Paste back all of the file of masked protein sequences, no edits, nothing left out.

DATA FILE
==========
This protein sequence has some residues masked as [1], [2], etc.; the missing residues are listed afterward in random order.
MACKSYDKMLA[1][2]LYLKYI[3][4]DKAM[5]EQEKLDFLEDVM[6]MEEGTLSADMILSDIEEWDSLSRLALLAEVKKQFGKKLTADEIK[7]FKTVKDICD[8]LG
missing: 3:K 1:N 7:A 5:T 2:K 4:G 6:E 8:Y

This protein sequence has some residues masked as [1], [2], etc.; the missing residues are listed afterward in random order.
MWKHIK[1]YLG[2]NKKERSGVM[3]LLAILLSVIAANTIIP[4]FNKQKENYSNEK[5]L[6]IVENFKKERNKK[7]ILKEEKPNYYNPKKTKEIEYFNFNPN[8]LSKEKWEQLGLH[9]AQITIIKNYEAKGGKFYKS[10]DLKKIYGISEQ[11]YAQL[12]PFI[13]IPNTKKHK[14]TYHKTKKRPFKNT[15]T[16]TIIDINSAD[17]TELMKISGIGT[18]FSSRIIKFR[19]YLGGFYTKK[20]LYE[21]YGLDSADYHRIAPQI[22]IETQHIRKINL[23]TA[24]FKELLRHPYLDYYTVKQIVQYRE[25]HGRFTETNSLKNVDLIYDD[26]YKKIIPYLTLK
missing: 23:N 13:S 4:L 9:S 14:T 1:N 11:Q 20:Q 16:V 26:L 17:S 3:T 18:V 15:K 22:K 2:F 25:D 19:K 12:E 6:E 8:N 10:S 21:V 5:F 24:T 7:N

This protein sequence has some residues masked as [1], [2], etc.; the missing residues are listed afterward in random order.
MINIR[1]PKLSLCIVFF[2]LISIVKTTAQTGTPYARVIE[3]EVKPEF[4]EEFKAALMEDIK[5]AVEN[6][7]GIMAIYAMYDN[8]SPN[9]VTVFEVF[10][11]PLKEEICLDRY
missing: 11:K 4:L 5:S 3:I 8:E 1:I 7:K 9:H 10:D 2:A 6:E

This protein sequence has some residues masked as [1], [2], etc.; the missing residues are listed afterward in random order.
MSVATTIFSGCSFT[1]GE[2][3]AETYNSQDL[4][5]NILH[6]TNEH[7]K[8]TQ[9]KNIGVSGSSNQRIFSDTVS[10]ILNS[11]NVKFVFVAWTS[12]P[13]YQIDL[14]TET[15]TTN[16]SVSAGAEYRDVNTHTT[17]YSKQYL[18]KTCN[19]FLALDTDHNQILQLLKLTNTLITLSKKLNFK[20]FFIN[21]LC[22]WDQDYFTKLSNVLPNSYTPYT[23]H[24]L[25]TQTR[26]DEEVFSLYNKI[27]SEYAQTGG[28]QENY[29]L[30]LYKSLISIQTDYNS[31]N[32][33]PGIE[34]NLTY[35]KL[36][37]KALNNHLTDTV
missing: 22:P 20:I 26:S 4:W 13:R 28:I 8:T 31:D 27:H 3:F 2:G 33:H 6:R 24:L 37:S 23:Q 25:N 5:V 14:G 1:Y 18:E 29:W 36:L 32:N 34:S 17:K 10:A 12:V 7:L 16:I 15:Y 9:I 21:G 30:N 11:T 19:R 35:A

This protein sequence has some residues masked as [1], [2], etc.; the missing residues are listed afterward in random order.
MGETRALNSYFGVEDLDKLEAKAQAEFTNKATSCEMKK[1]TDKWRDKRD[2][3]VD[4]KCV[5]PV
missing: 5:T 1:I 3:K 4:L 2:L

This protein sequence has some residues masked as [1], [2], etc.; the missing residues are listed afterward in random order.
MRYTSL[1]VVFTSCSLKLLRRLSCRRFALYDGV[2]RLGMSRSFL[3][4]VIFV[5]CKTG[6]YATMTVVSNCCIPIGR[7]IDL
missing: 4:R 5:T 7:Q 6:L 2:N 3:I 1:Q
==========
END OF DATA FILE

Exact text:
This protein sequence has some residues masked as [1], [2], etc.; the missing residues are listed afterward in random order.
MACKSYDKMLA[1][2]LYLKYI[3][4]DKAM[5]EQEKLDFLEDVM[6]MEEGTLSADMILSDIEEWDSLSRLALLAEVKKQFGKKLTADEIK[7]FKTVKDICD[8]LG
missing: 3:K 1:N 7:A 5:T 2:K 4:G 6:E 8:Y

This protein sequence has some residues masked as [1], [2], etc.; the missing residues are listed afterward in random order.
MWKHIK[1]YLG[2]NKKERSGVM[3]LLAILLSVIAANTIIP[4]FNKQKENYSNEK[5]L[6]IVENFKKERNKK[7]ILKEEKPNYYNPKKTKEIEYFNFNPN[8]LSKEKWEQLGLH[9]AQITIIKNYEAKGGKFYKS[10]DLKKIYGISEQ[11]YAQL[12]PFI[13]IPNTKKHK[14]TYHKTKKRPFKNT[15]T[16]TIIDINSAD[17]TELMKISGIGT[18]FSSRIIKFR[19]YLGGFYTKK[20]LYE[21]YGLDSADYHRIAPQI[22]IETQHIRKINL[23]TA[24]FKELLRHPYLDYYTVKQIVQYRE[25]HGRFTETNSLKNVDLIYDD[26]YKKIIPYLTLK
missing: 23:N 13:S 4:L 9:S 14:T 1:N 11:Q 20:Q 16:V 26:L 17:S 3:T 18:V 15:K 22:K 2:F 25:D 19:K 12:E 6:E 8:N 10:S 21:V 5:F 24:T 7:N

This protein sequence has some residues masked as [1], [2], etc.; the missing residues are listed afterward in random order.
MINIR[1]PKLSLCIVFF[2]LISIVKTTAQTGTPYARVIE[3]EVKPEF[4]EEFKAALMEDIK[5]AVEN[6][7]GIMAIYAMYDN[8]SPN[9]VTVFEVF[10][11]PLKEEICLDRY
missing: 11:K 4:L 5:S 3:I 8:E 1:I 7:K 9:H 10:D 2:A 6:E

This protein sequence has some residues masked as [1], [2], etc.; the missing residues are listed afterward in random order.
MSVATTIFSGCSFT[1]GE[2][3]AETYNSQDL[4][5]NILH[6]TNEH[7]K[8]TQ[9]KNIGVSGSSNQRIFSDTVS[10]ILNS[11]NVKFVFVAWTS[12]P[13]YQIDL[14]TET[15]TTN[16]SVSAGAEYRDVNTHTT[17]YSKQYL[18]KTCN[19]FLALDTDHNQILQLLKLTNTLITLSKKLNFK[20]FFIN[21]LC[22]WDQDYFTKLSNVLPNSYTPYT[23]H[24]L[25]TQTR[26]DEEVFSLYNKI[27]SEYAQTGG[28]QENY[29]L[30]LYKSLISIQTDYNS[31]N[32][33]PGIE[34]NLTY[35]KL[36][37]KALNNHLTDTV
missing: 22:P 20:I 26:S 4:W 13:R 28:I 8:T 31:D 27:H 3:F 2:G 33:H 6:R 24:L 37:S 23:Q 25:N 5:V 14:G 1:Y 18:E 29:W 36:L 32:N 34:S 17:K 10:A 12:V 7:L 16:I 15:Y 9:I 21:G 30:N 11:T 19:R 35:A

This protein sequence has some residues masked as [1], [2], etc.; the missing residues are listed afterward in random order.
MGETRALNSYFGVEDLDKLEAKAQAEFTNKATSCEMKK[1]TDKWRDKRD[2][3]VD[4]KCV[5]PV
missing: 5:T 1:I 3:K 4:L 2:L

This protein sequence has some residues masked as [1], [2], etc.; the missing residues are listed afterward in random order.
MRYTSL[1]VVFTSCSLKLLRRLSCRRFALYDGV[2]RLGMSRSFL[3][4]VIFV[5]CKTG[6]YATMTVVSNCCIPIGR[7]IDL
missing: 4:R 5:T 7:Q 6:L 2:N 3:I 1:Q